Kathy

Posted on August 6th 2011 at 9:16AM

Excellent!

I had a chat with my kids about this very issue. Down the road, and even today, a social media background check, and not only a check, but there are apps that can go out and produce a resume based on a users posts and such.

Posted on August 6th 2011 at 9:40AM

Great post! I'm sharing & tweeting. I hope a few kids read it and take note, there are a few adults I know who could benefit as well.

Posted on August 6th 2011 at 9:48AM

There should be a second letter to those parents who see and choose not to act.  Until those kids are 18 (and sometimes longer) they are our responsibility to care for and protect.  Sometimes this means protecting them from themselves!  Thanks for posting!

Posted on August 6th 2011 at 10:22AM

Excellent reminder! I'm sharing with my kiddos and posting on my FB wall. Thanks!

Posted on August 6th 2011 at 11:59AM

Excellent article. I just read this with my 11 year old son (who complained that I don't let him do any of those things yet) However, it's never too early because as you pointed out, many will create accounts without permission. Parents don't realize that by giving them iPhones, iPod Touches and iPads means that you are giving them access to social media. I recently discovered that all the high school kids in my town had jumped to Twitter. This coincided with a bunch of then suddenly friending their parents on Facebook.  We've also seen kids creating duplicate Facebook accounts (the real one is the one on their phones).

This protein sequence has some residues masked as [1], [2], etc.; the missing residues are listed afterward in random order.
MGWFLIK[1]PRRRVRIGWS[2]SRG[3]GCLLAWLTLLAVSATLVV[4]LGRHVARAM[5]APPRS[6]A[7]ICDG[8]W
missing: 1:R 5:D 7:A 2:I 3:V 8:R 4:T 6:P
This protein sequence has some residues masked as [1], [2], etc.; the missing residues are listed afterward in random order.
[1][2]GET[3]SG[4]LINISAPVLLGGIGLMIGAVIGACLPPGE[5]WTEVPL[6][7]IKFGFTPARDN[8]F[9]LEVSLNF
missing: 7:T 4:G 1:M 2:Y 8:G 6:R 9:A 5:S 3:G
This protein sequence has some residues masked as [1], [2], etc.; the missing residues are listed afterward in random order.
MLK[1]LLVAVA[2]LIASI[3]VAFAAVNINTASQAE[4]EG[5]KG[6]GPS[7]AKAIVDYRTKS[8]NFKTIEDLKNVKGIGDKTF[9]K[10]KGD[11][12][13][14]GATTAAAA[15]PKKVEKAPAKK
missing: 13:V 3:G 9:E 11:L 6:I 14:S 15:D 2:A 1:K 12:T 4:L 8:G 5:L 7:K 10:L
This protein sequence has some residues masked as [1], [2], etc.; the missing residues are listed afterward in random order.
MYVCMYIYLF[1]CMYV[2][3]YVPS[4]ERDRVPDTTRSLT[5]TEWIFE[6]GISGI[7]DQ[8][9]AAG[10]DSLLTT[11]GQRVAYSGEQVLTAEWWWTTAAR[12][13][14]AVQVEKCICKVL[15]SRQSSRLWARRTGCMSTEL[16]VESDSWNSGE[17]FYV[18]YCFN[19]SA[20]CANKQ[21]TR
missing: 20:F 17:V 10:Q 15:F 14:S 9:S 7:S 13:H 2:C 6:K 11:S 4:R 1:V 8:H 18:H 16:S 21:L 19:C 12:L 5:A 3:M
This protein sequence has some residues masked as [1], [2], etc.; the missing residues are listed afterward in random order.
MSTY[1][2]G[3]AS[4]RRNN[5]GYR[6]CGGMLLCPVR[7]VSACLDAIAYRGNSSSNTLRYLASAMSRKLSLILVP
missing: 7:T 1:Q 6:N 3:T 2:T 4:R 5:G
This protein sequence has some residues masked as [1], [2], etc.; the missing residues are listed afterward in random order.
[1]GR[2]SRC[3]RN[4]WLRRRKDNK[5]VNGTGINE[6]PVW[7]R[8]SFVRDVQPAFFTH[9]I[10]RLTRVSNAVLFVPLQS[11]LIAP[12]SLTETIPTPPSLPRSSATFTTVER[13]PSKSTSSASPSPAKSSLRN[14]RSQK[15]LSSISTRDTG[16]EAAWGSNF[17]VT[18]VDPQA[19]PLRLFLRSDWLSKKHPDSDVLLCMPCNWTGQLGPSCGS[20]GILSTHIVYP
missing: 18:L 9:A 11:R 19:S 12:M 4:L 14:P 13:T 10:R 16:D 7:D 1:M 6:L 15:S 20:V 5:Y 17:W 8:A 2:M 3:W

Unfortunately, I noticed that some of the postings by the kids on Twitter would likely keep good colleges from accepting them. I'm sure their parents have no idea.  Here's my posting about this: http://www.downtownwomensclub.com/2011/05/what-you-dont-know-about-your-...

Thanks for writing this!  Marked as a favorite and will make my son re-read when I finally do allow him to participate in social media.

Posted on August 6th 2011 at 2:45PM

Just tweeted this out as a main theme in our young adult book, SUNDIAL, is how to survive and how to turn adversity into advantage. Your open letter details many important SOCIAL survival skills and requires smart decision making. Excellent post and hope it is in front of many teen and tween eyes! Excellent job!

Posted on August 6th 2011 at 9:09PM

Sad truth I fear, the people (teens, tweens, young adults) who mostg need to take this awareness to heart will not.  ButI hope there will be that one exxception who will, or will be able to convince their child, friend, confidante to do so. As one who posted "Technical Help Notes" in 1984 to a closed, members only notesfile; and then I can see those same notes in a public forum today!!  Good thing I never said anything inappropriate!! Even as I speak, we have a "almost" adult grandchild, three weeks ago began dating an "on line" romance, and now is planning to be going on an "out of state" vacation with this young man. Here's hoping our guardian angel is on duty!!